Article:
We begin with a smudge ceremony led by the elder who has joined us for that express purpose. Elder hardly seems appropriate for the young man with the long braid and bright smile, but elder he is.
I’ve participated with my junior high aboriginal students and their teachers several times so I know enough to do it right. Cup your hands to sweep the smoke towards your face and over your head. I say a silent prayer and bow my head, eyes closed as I wait for the smudge pot to be passed around the circle.
Now we can proceed to hunt for sweet grass which we’ll weave into braids and hang to dry for use in future smudges. Three teachers and forty odd kids weave their way through the brush to gather the grasses. The young elder has shown us samples of the grass and explained how to differentiate it from regular old grass.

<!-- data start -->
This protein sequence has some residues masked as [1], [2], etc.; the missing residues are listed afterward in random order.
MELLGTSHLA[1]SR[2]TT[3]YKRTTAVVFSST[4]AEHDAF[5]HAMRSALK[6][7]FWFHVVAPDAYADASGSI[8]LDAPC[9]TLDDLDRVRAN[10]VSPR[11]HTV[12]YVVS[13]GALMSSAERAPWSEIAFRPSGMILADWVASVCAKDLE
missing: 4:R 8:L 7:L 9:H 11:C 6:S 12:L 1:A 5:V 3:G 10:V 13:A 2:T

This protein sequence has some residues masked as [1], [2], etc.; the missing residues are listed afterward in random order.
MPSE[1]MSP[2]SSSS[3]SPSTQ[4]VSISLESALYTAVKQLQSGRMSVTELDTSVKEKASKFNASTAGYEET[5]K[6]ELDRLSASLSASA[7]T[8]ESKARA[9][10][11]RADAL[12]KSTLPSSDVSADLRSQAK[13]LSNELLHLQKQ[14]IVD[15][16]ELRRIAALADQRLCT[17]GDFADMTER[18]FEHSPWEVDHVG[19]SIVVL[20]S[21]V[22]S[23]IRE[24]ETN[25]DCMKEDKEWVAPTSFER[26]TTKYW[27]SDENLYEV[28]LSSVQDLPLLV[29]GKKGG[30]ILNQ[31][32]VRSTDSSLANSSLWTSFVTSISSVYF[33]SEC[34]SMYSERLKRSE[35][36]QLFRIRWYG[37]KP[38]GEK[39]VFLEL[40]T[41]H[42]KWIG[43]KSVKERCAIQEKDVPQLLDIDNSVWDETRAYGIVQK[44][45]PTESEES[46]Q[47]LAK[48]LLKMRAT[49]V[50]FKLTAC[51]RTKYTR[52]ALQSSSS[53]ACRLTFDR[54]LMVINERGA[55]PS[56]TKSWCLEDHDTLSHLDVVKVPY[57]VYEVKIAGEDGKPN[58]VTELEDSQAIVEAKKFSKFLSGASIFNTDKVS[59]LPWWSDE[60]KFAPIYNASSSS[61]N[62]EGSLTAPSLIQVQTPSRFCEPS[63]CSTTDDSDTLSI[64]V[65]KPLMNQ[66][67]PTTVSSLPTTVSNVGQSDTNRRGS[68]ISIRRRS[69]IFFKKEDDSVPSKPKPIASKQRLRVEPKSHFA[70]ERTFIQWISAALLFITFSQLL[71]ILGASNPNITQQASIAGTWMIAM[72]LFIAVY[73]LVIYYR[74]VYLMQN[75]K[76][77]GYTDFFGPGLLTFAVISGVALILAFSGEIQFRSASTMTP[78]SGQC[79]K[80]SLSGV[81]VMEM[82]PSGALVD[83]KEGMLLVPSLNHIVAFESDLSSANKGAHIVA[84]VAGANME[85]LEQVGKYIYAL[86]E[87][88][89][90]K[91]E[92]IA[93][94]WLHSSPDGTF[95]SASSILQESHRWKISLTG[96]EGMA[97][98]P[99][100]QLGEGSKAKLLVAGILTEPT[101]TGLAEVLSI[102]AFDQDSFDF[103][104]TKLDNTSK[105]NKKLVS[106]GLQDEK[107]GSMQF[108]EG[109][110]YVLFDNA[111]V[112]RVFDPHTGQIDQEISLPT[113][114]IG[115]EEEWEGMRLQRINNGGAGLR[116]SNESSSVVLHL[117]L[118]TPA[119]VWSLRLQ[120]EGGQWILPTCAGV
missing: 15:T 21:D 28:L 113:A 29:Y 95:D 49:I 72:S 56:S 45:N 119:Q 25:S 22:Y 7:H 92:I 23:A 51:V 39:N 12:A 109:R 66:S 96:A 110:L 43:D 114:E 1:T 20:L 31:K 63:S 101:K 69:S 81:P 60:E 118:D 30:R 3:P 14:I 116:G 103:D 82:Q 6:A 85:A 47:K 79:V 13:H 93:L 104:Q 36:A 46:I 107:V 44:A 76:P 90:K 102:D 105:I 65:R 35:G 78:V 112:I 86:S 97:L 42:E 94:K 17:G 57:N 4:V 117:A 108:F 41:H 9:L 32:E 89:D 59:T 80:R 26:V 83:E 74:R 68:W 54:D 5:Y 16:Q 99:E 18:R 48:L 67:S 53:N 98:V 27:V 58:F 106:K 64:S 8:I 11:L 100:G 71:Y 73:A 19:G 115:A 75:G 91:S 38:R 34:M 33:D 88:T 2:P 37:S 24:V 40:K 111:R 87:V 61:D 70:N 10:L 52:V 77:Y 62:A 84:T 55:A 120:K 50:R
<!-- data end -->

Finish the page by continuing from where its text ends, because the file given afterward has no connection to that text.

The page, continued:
I spot some, but I’m not sure if it’s the authentic article. “Is this sweet grass?” I ask one of the boys.
He takes a look, shrugs and says, “I dunno.” He gestures to the elder. “Ask that old guy over there.”
I stifle a chuckle and keep hunting. Eventually I find enough sweet grass to make a proper if loosely woven braid which I will hang in my office with pride.
Suddenly we hear a frantic cry. “Sue, Sue, I gotta pee,” one of the girls cries to the nearest teacher.
“Well, there’s your bathroom,” Sue says with a sweeping gesture to the bush around us.
The girl stares at Sue, mouth hanging open. “Eeeugh!” She races to the bus where she will sit cross-legged for the ride home. Sue and I don’t dare look at each other. We’ll laugh later.